Coppell nurse on vacation in Alaska rescues family from river after plane crash

A North Texas nurse was off the grid in Alaska when a plane crashed nearly in front of her group.

She and others went to work in the cold while waiting for help that was more than an hour away.

The nurse from Coppell said if it wasn't for a zipline excursion being rescheduled, she and others wouldn't have been there to save a family after a plane crash. 

Nurse Tammy Saunders and administrator Jon Brooks from Grapevine Faith Christian School found themselves in the middle of a nerve-racking rescue.  Both are chaperones on a two-week leadership trip with high schoolers in Alaska. 

"Every nurse I know and worked with would’ve done the same thing without hesitation," Saunders said.

"So we have students that were trying to prepare for life and it doesn’t get more real when life is on the brink there," Brooks said.

Saturday afternoon, the group went ziplining when a plane began circling low. Shortly after it disappeared behind the trees, they heard the crash.

Brett Winterbottom was working the zip lines that day.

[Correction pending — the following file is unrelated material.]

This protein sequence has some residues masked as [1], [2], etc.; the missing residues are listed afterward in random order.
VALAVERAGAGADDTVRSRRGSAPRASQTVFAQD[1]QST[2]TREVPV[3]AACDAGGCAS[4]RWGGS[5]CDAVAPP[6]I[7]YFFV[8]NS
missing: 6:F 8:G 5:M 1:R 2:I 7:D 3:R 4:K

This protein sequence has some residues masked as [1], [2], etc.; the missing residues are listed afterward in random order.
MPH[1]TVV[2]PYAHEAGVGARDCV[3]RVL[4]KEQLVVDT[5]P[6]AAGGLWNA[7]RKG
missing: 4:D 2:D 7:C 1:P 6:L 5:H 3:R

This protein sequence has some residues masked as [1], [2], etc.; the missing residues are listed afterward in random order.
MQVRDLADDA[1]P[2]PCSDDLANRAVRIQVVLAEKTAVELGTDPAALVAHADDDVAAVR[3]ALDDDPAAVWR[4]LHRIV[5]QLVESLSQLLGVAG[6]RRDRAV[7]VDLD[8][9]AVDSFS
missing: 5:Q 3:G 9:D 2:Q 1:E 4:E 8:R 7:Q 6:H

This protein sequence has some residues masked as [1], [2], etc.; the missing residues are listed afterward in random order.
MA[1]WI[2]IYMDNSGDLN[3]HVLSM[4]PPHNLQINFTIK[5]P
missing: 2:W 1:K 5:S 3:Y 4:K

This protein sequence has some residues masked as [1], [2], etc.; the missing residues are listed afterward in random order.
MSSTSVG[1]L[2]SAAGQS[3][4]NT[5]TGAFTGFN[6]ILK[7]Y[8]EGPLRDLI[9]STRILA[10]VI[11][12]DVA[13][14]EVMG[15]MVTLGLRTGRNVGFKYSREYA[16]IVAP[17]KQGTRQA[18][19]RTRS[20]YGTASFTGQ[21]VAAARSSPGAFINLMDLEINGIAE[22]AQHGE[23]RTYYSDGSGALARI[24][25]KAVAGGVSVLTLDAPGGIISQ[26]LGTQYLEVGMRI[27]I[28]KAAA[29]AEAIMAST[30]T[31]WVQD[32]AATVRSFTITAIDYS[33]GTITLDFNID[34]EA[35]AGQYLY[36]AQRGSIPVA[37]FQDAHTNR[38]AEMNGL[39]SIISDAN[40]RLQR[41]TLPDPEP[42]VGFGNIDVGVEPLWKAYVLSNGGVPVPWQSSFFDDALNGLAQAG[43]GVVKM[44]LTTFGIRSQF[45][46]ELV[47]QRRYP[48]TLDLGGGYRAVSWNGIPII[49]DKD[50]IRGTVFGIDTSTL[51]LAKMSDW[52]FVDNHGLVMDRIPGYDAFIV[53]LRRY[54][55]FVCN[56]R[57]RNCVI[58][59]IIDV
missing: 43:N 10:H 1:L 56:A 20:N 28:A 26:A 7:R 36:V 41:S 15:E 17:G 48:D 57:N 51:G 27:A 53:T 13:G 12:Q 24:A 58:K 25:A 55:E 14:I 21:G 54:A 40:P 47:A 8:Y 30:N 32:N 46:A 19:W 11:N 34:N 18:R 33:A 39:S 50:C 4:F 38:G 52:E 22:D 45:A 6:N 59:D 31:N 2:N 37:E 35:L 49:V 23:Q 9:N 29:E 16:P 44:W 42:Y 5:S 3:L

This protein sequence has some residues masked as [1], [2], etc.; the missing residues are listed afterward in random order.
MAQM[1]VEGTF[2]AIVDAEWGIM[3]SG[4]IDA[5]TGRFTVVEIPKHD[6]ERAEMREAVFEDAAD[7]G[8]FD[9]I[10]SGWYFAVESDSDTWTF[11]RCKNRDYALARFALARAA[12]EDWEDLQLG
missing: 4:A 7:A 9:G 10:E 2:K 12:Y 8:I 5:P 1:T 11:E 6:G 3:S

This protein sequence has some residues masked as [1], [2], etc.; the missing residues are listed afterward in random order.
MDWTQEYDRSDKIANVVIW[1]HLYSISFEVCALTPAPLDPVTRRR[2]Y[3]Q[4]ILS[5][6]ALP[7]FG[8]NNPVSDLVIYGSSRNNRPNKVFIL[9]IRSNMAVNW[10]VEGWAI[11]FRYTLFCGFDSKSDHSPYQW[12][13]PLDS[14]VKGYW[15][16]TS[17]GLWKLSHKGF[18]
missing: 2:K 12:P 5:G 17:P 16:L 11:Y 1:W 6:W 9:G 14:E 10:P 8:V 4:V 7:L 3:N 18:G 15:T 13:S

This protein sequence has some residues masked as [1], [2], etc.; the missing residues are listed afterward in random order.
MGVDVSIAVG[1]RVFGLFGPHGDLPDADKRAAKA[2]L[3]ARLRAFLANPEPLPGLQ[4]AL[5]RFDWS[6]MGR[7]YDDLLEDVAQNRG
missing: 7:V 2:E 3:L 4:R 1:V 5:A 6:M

"I was like, ‘Does anyone have medical training?’" he recalled. "And this poor nurse raises her hand. She’s like, ‘I’m a nurse.’ And I was like, ‘Come with me!’"

In shock, Winterbottom and Saunders spotted a mother, a father and their 7-month-old baby floating down the Matanuska River on an airplane tire. The plane was in pieces. 

Winterbottom tied a rope around his waist and began wading into the 35 degree water. The child's father, Logan, was in the middle of the swift current.

"Logan was holding the baby above the water. Enzo is the baby’s name," Saunders recalled. "But the plane kept breaking apart, and he was so weak. He went into the water with the baby.

Winterbottom grabbed baby Enzo and passed him off to Saunders and then went back to pull the father onto the bank.

"At the time, I didn’t know if Enzo was breathing. He was blue. He was cold and unconscious," Saunders said.

Enzo's mother was able to swim to the opposite shoreline on her own. 

Saunders quickly wrapped baby Enzo up in blankets while stabilizing his neck. He appeared to have a serious head injury. 

Finally, Enzo began to cry and open his eyes. 

More than an hour later, first responders arrived and transported the family to the hospital. 

"It all just like fell together into this crazy miraculous moment where everything lined up perfectly," Winterbottom said. "I would say if you did the odds, those people weren’t supposed to survive." 

Grapevine Faith Christian sent baby Enzo a message of encouragement. The group continuing their trip that couldn’t have had better timing. 

"You could have a month and not be able to stage this as perfect as it was staged. And it happened like that," Brooks said.

The mother and father were released from the hospital Sunday, but they’re still there. 

Baby Enzo is out of the ICU but still recovering.